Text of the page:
Ab Initio International | Spain

LIke ThisLIke ThisLIke ThisLIke ThisLIke This

Hospital Clínic de Barcelona

by Costas-Moragas, PhD
Professor
Clinical & Health Psychology Department
Facultat de Psicologia
Universitat Autònoma de Barcelona
& NBAS Trainer

Nowadays much of our work at the Hospital Clínic de Barcelona is centered on the neurobehavioral assessment of the premature infant. We have two main goals: to detect possible risk factors during the first months of life, as well as assess the influence of the environment (mother-infant interactions) on infant development.

Longitudinal Studies on Neurobehavioral Development in Premature Infants

Recent evidence has shown that the fetal cortex has its peak development between weeks 28 and 40 gestation, being the frontal cortex the last to develop. With this in mind, we can deduce that prematurity will largely affect functions in these areas, specialized in attention, learning and executive functions. In this period, the prefrontal cortex is also in full development, this area is in charge of complex mental processing: attention and self-regulation. Premature birth will have long lasting, serious, and multiple sequelae.

We conducted a nine-year follow-up study of premature infants at the Hospital Clínic de Barcelona. Using magnetic resonance imaging, results showed patterns of affected brain matter –gray and white-, as well as lower scores in cognitive functioning, assessed with the WISC-IV, in a group of 9-year-old children that were moderate premature infants (Soria et al., 2009). These disorders may present the first symptoms as early as the neonatal period. (The full report may be found in: Soria-Pastor, S., Padilla, N., Zubiaurre-Elorza, L., Ibarretxe-Bilbao, N., Botet, F., Costas-Moragas, C., Falcón, C., Bargalló, N., Mercader, J.M. & Junqué, C. (2009). Decreased Regional Brain Volume and Cognitive Impairment in Preterm Children at Low Risk. Pediatrics, 6 (124), 1161-1170.)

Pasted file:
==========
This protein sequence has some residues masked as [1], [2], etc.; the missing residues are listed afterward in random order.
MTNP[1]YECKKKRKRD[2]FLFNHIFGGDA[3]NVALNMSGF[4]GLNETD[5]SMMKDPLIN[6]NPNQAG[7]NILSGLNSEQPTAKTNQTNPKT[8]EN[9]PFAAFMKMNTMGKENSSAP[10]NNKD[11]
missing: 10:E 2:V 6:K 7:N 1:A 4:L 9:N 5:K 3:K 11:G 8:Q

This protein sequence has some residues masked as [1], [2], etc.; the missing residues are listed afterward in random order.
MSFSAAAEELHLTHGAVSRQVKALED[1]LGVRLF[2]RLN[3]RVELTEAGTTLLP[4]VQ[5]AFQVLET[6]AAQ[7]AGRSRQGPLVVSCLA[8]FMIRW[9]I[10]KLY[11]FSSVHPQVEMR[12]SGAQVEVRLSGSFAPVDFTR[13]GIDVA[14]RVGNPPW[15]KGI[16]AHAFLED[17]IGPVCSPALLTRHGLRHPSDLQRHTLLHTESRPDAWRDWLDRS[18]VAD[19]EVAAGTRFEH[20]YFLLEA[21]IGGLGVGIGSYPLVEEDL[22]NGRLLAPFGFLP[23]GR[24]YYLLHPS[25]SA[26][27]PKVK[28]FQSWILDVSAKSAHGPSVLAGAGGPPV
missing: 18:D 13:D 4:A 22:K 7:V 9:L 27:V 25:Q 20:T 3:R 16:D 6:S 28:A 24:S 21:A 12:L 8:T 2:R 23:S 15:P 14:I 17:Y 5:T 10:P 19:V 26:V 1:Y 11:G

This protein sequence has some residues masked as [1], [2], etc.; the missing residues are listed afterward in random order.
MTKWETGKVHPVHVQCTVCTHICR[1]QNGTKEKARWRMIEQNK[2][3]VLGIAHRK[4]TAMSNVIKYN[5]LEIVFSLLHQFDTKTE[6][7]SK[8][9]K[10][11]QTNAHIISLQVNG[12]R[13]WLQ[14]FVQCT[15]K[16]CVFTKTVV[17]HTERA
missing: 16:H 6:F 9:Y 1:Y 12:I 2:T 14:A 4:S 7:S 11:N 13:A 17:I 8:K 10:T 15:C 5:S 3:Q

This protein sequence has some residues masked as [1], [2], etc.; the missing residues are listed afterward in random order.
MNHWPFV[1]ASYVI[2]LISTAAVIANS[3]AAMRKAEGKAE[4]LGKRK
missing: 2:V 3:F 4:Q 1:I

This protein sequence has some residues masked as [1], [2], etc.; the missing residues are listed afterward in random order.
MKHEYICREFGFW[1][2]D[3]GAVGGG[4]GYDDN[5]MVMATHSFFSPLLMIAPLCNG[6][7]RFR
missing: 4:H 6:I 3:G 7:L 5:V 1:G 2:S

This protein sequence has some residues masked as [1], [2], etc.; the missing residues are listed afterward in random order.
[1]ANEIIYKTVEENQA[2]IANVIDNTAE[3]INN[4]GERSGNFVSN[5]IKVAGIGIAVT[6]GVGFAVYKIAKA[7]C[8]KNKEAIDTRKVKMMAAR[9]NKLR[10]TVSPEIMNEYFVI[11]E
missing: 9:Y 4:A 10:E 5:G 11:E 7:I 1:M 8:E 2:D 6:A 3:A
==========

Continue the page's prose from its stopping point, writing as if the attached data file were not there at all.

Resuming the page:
We have also received a grant from the Spanish Government to fund three research projects:

  • Neurobehavioral Study of the Preterm Newborn in the NICU. The objective is to analyze the correlation between the premature infant’s physiological responses following a stressful situation (heart and respiratory rates, apnea and hemoglobin saturation) and the infant’s behavior assessed with the NIDCAP observation record, while they are still in the NICU.

    Although the NIDCAP (Als, 2001) was developed as an idiographic clinical assessment tool, it has been successfully quantified and used nomothetically in research (Costas, Botet, Arranz, López & Fornieles, 2008; Holsti, Grunau, Oberlander & Whitfield, 2004; Pressler & Hepworth, 2002).

  • Longitudinal Study of the Premature Infant. Two groups of premature infants (extreme and moderate) will be assessed with the NIDCAP while still in the NICU. At 40 weeks gestational age they will be evaluated with the NBAS, and at 9 months corrected age the Bayley Developmental Scales III will be used to assess overall development.